Piaggio MP3 350 Scooter Review - Different Kind of Triple
Piaggio’s MP3 three-wheeler has been around since 2006 and it has gained itself quite a following. One could even argue Yamaha has fallen a little bit in love with it or at least the idea of a three-wheeled commuter. Its TriCity has done well in the sales game and the Niken is hitting Kiwi roads now in a bid to bring three-wheeled goodness to the performance area.
Since ‘06, Piaggio has updated and beefed up the MP3, giving it a larger 330cc single-cylinder engine and an increase in physical size. That means even more stability in the front end, more space for the rider and passenger and a storage area beneath the seat large enough to fit a couple of bags of groceries. There’s also a large windscreen to keep the bugs out of your teeth, a glovebox with a USB charging point and soft-touch materials in front of your knees.
Even better, you can register the MP3 as a car and avoid paying the hefty motorcycle rego fees. You still need a helmet, though, and you can’t use bus lanes.
Keeping with the powerplant briefly, the increase in size means more power and torque, up now to 22.5kW and 29Nm. Paired with a CTV transmission motorway cruising is easy. I saw well over the legal odds before my nerves overpowered my throttle hand but the MP3 didn’t feel too bothered by the higher speeds.
That’s largely due to the added stability of two wheels up front, both of them of the standard 13-inch variety. That means they use normal scooter tyres, no bespoke rubber needed here. The grip they offer is uncanny - it took about ten minutes of riding for me to get used to the different front-end feel. But when you get there and you get the confidence, the MP3 is startlingly good. It’s not that the MP3 is hard to ride, it’s more a matter of convincing yourself the extra grip is there.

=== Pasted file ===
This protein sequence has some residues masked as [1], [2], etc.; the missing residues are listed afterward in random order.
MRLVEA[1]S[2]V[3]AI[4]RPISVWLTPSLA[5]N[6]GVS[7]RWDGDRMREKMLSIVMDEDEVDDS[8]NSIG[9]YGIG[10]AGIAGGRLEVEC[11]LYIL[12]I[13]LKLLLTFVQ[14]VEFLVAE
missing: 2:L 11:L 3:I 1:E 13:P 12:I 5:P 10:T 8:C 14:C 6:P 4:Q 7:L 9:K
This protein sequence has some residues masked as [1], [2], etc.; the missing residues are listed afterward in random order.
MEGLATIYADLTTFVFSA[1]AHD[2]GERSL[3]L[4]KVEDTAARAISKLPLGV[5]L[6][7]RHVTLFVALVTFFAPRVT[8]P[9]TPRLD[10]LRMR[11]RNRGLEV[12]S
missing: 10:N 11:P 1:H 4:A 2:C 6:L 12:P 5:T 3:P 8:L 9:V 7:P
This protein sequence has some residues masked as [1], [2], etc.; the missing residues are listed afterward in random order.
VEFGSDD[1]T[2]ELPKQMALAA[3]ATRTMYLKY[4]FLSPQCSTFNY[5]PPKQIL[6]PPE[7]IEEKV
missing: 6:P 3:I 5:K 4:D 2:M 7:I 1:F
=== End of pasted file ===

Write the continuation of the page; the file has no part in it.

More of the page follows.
I got so confident that I really took my life in my own hands and rode one wheel over one of those normally-lethal metal drain covers on the road. Lo, the MP3 barely blinked. It’s easier to liken riding the thing to a car without a roof or doors. You’ve still got the thrill of open-air riding but the added security of twice as much front-end grip.
Braking is handled by ABS-infused single-piston calipers biting on petal-style discs up front, with a single disc at the rear. They work well, too, operated, as is usual for a scooter, by the left and right levers. Unusually, there’s also a pedal at your right foot which engages all brakes the MP3 has to bring you to a halt quickly. It’s kind of a panic button in truth. The pedal has some initial resistance that makes it better suited to a heavy stomp than delicate feathering. When someone pulls a surprise U-turn in front of you, you’ll be grateful it’s there. Don’t ask how I know.
The party trick of the MP3 is its suspension system. We already know how it allows for big front-end grip and feel but it can also completely lock out at the flick of a switch, negating the need for a sidestand. You can hit the switch at low speeds before a set of lights, keeping your feet off the ground as you coast to a halt. A dab of throttle releases the suspension lockout and permits normal riding again.
It’s an eye-catcher of a scooter, with that brawny front end and long wheelbase. Personally, I quite like it, although some may find it a bit alien. The extra wheel also makes the scooter wider than normal, which can reduce lane-splitting effectiveness somewhat.
However the biggest hurdle the MP3, as with Niken, is the price. A brand new 350 will set you back $14,990, which is a big ask for a scooter. But, for those who want a quick, luxurious and large scooter with an additional layer of safety as well as an easy talking point at parties, the MP3 is a class act.
Don’t care for the third wheel but still want in on the megascooter game? Aprilia offers the SRV850, a barnstormer of a superscooter powered by a 56kW/76Nm 839cc V-twin for $15,990. BMW has the C 400X with a similar powerplant to the MP3 for $14,490, and Suzuki will sell you the parallel-twin-fed Burgman 650 for $15,995.